On the first day of my Certified ScrumMaster course, we go over the agenda for the two days. I point out that one topic we’ll cover will be “meetings.” I usually point out that Scrum is often criticized for the amount of meetings it defines. I then claim that this is a pretty weak criticism of Scrum because...
Our newest venture, Front Row Agile, launched last week to bring online agile and Scrum training from the industry's leading educators to people all over the world.
To celebrate its launch, we're running a raffle to give away my newest online training, the "Scrum Repair Guide," to one winner.
Entering the contest is simple. Head on over to the contest page at Front Row…
I’m happy to announce the release of a new website, FrontRowAgile.com
Ken Rubin on Agile…
Coming close only counts in horseshoes and hand grenades.
That pretty much sums up my view on whether teams should take partial credit on nearly finished
I first stumbled across Ilan Goldstein, author of Scrum Shortcuts without Cutting Corners, when a Web search led me to his blog of Scrum shortcuts.
He hadn’t written a tons of shortcuts at that time, but the few he had were tremendously helpful -- and funny. I knew Ilan was onto something, so I asked if he’d consider writing a book of shortcuts for the Mike Cohn Signature…
One of the most common questions I get is "Now that I've taken a CSM class, what should I look out for when I return to the office?" While every situation is different, most new ScrumMasters should be aware of the following three issues.
First, remember the values and principles, the why-we-do-what-we-do portion of agile. Without a good set of principles and values, people…
I’ve learned a lot about the challenges people face over the years across varying organizations when it comes to agile development and Scrum. But I’m always looking to help people solve their toughest or most nagging problems – and sometimes it’s easier to find out what those are just by asking.
So today, I’m asking you to take a moment to fill in a one-question survey for…
Last week I wrote about "Sprint Zero" and made the point that on the rare occasion when this might be a good idea, Scrum teams would be better off thinking of that time as a "project before the project." Projects do not spring to life fully formed--that is, staffed and ready to be worked on. The vast majority of projects can, though, be instantly started and things like…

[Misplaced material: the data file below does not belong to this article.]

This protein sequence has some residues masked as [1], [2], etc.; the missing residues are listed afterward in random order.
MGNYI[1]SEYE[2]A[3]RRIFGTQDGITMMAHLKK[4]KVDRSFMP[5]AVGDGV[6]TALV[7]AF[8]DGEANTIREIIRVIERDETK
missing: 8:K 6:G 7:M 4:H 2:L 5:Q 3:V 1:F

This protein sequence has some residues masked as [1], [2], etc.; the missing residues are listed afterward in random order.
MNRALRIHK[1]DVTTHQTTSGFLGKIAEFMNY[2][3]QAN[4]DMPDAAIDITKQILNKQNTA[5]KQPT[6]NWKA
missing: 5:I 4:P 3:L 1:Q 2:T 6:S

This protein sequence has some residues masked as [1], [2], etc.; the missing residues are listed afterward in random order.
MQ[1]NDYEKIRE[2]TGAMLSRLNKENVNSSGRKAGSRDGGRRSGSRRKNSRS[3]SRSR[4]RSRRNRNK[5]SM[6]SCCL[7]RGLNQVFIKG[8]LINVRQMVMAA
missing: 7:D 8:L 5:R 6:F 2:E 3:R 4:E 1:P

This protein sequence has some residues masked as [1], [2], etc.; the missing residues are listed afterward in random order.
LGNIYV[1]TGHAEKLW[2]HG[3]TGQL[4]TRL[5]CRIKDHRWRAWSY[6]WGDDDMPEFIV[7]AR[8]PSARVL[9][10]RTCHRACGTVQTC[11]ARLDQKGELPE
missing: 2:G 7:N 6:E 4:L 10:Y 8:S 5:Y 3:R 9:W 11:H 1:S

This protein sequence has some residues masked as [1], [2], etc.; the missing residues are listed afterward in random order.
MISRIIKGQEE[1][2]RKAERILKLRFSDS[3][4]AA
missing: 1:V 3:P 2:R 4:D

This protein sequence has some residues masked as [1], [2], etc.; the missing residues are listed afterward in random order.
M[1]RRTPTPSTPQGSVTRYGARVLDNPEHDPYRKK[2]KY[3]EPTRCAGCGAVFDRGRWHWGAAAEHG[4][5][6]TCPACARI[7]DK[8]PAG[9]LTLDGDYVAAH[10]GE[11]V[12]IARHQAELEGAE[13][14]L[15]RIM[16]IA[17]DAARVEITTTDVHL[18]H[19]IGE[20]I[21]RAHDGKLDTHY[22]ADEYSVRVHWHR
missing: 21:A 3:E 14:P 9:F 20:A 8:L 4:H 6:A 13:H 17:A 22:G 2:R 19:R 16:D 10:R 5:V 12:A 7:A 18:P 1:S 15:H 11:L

In a post back in March I introduced a term on this blog that I'd been trying out in discussions and a few classes. The term was GASP and it stood for a Generally Accepted Scrum Practice. What I'm interested in right now, and I'm hoping everyone here will help with, is creating a list of all the GASPs we can think of.
But first, we need to more formally define what a GASP…
Mountain Goat Software and Mike Cohn, author and Agile Scrum expert, have announced the release of four free tools used in agile and scrum projects for planning and prioritizing.
Layfayette, CO November 6, 2010 -- Mountain Goat Software, an agile training and scrum certification company, has released five free agile and scrum tools ScrumMasters and Agile teams can use…
When it comes to transitioning to agile a lot of companies wonder whether it is best to start small or go all in. In this article scrum and agile expert Mike Cohn looks at both options and gives readers the information they need.
The scrum of scrums meeting is an important technique in scaling Scrum to large project teams. These meetings allow clusters of teams to discuss their work, focusing especially on areas of overlap and integration. Imagine a perfectly balanced project comprising seven teams each with seven team members.
A discussion of six attributes that the ideal ScrumMaster should possess.
The selection of a new Scrum team’s ScrumMaster can impact the success or failure of the team's Scrum adoption. Choose the wrong person and the team could face the uphill struggle of trying to become self-organizing while under the thumb of a command-and-control style manager. Choose the right person—matching the skills of the new ScrumMaster with the initial needs of the team—and the team will have an incredible headstart in adopting Scrum.
Many teams try to divide and conquer when it comes to sprint planning, often with disjointed and disappointing results. This article explores why planning, like so many other agile practices, should truly be a team sport.
Scrum was designed to be lightweight, so if your team is complaining that it's too heavy, you need to do some digging to find out what's weighing them down. This article defines some factors that could be adding to their load.
This article was written for the Scrum Alliance soapbox. It presents an initial collection of Scrum smells or indicators that things may be amiss on a Scrum project.
The transition from a plan-driven to an agile process affects not only the development team members, but also other teams, departments, and management. In this article we describe common pitfalls and effective approaches to making this change.
This article describes how a project was successfully downsized from 100 to 12 developers. To make such a dramatic adjustment the development process was switched to Scrum and user stories.
Ken Schwaber and I co-wrote this article to help counter the misperception that agile projects do not need project management. The article outlines some of the responsibilities of the agile project manager.